LG enV Touch VX11000 Review

Introduction and Design

When the LG Voyager was introduced for the 2007 Holiday Season, it was the “must have” device from Verizon, as it was the first non-smartphone to incorporate a full touch-sensitive display with internal QWERTY keyboard.  Since then, there have been other phones introduced with touchscreen displays, such as the Dare, Versa, and Krave.  Then the beginning of this year, rumors started that a “Voyager 2” was coming to Verizon, but the Voyager name was retired, and the device was dubbed the LG enV Touch VX11000.  The most notable improvements include two large 3” WVGA displays, better user interface, call quality, and a 3MP autofocus camera.

The retail package includes the enV Touch phone, 950mAh battery, combination wall charger/microUSB cable, and user manual.


When looking at the enV Touch for the first time, you can easily tell it is an upgrade from the Voyager, since both share many design characteristics.  The clamshell form-factor remains intact with the familiar 2-stop hinge.  Most of the front real estate is taken up by the display, with pewter chrome accents surrounding it.  We like this choice since it’s not as shiny and reflective as the mirror chrome used on the Voyager.  The back still uses the soft-touch coating, but has geometric indentions to it, which is also found on the enV3.  The device’s overall height and depth is now slightly less, but it is also a little wider (due to the size of the display).  Because of this, it less “brick like” than the Voyager, but it is still not as compact as the Alias 2, enV3, or Versa, and is noticeable while in your pant’s pocket.  The overall construction feels solid for the most part, but we did notice some plastic creaking sounds when pressing on the chrome edging around the display.  The Voyager and enV3 also exhibit this, but to a lesser extent.

You can compare the LG enV Touch VX11000 with many other phones using our Size Visualization Tool.

As previously mentioned, the external 3” resistive touchscreen display is quite impressive, as it features WVGA 800x480 pixel resolution and supports up to 1.6 million colors.  The internal display is the exact same size and specifications, except that it is not touch-sensitive.  When looking at the displays on the LG enV Touch VX11000 next to the Voyager, you can easily see the difference it’s size and quality of images it produces.  The enV Touch also has a light sensor, which automatically adjusts the brightness of the external display based on surround light levels, as well as a proximity sensor that turns off the display when the phone is next to your face and you’re on a call.  Our only complaint here is that there is no way to manually adjust the brightness of the displays.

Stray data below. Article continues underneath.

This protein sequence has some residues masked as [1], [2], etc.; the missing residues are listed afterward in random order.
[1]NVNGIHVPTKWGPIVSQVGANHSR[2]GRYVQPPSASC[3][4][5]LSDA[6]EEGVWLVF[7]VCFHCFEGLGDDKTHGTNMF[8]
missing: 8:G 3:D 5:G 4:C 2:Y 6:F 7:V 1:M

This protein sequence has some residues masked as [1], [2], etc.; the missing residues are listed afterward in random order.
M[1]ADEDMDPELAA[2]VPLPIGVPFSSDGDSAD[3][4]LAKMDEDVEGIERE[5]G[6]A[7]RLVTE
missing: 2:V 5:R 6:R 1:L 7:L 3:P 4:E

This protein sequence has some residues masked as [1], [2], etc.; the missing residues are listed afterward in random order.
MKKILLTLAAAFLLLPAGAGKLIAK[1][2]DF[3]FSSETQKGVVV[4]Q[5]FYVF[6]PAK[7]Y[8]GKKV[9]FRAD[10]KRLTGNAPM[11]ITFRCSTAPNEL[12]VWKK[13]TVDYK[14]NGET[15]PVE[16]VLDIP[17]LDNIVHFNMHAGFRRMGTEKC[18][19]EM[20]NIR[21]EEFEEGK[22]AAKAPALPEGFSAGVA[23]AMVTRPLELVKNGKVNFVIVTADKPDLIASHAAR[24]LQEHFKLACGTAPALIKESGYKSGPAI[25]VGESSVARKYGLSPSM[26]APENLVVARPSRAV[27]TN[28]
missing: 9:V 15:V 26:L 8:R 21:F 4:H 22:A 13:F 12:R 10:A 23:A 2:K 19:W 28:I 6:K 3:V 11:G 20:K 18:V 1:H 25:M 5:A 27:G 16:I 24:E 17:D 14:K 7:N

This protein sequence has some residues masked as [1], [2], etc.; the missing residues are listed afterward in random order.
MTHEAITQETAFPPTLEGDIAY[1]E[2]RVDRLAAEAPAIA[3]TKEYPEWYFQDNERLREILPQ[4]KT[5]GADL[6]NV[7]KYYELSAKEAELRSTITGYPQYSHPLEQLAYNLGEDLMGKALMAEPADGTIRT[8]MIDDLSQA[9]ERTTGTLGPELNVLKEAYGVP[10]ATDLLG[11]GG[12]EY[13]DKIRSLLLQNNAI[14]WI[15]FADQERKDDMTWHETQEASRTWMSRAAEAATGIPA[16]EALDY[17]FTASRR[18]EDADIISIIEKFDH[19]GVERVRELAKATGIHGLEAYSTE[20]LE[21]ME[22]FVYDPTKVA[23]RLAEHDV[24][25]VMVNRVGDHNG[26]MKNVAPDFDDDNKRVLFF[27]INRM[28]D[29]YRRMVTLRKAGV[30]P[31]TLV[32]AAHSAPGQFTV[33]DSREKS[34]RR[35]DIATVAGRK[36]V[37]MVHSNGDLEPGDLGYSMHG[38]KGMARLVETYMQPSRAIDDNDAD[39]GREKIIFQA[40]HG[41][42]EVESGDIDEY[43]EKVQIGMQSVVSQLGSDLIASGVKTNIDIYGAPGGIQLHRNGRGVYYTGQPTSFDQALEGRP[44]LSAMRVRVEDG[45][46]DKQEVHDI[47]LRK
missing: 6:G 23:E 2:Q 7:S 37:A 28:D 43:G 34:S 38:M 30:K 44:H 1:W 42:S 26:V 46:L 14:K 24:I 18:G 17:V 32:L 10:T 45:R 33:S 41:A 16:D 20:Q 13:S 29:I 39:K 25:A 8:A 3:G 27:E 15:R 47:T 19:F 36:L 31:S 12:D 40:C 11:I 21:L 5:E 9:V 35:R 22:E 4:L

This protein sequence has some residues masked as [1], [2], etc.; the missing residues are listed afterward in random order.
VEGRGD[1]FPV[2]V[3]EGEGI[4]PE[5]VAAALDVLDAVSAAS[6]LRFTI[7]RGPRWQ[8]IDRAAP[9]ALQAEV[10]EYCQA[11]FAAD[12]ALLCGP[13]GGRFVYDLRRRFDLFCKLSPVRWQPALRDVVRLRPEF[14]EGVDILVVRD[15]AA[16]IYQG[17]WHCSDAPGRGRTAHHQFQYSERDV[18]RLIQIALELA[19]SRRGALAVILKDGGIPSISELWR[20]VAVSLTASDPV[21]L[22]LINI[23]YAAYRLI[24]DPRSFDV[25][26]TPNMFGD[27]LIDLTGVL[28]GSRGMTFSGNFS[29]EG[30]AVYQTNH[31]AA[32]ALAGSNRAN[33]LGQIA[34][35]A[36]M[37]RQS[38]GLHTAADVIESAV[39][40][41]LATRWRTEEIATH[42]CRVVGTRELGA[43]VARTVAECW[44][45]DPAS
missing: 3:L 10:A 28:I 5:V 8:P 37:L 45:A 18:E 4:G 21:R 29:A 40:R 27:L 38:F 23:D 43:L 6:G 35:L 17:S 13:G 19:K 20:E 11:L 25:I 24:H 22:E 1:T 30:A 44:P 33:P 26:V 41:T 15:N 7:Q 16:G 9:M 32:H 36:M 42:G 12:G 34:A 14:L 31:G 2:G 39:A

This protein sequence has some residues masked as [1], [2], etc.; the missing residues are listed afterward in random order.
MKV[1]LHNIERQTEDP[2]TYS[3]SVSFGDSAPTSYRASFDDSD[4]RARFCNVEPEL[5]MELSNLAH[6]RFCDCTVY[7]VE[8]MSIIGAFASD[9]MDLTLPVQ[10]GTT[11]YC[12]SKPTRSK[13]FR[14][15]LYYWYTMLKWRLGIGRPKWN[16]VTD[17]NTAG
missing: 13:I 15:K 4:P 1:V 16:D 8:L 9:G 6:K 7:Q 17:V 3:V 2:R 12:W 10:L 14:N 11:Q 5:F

Since the touchscreen is resistive (pressure) sensitive, you can use your finger or a stylus for input, but we found a stylus really isn’t necessary.  It provides a haptic (vibration) feedback when pressed, but you can change level of the vibration or even turn it off.  The overall responsiveness of the touchscreen is good, but it does require a slightly more pressure than the Versa to get a response; about the same amount as the Dare.

Just like with the other LG touchscreen phones, the only physical buttons located on the front are for Send, Clear/VoiceCommand, and End/Power.  They have a metallic look to them, but are in fact plastic.  Along the left side is the camera button, volume rocker and lock button, with the 3.5mm headset jack and microSD card slot on the right side, microUSB data port on the bottom, and 3MP camera with flash on the back.  We are glad to see the proprietary data port and 2.5mm headset jack used on the Voyager was replaced with the more standardized microUSB and 3.5mm formats.

When opening the phone up, you have the familiar 2-stop hinge that is found on the Voyager and other enV models.  Below the internal display is the QWERTY keyboard, which has undergone some changes.  The buttons are still about the same size, but have more rounded edges to them.  There is now a single space key in the center, instead having two on either side, which to us feels easier to use.  The d-pad is larger, and there are buttons for Favorites and New Text Message located on the left side.  We found typing messages on the QWERTY keyboard to be slightly quicker than the Voyager, due to the center space key.  When compared to the Versa (with keyboard attachment) the backlit buttons on the enV Touch were easier to see and are not a cramped together as on the Samsung Alias 2.  Big hands will also like the larger keyboard on the LG enV Touch VX11000 than the enV3.

LG enV Touch VX11000 360DegreesView:

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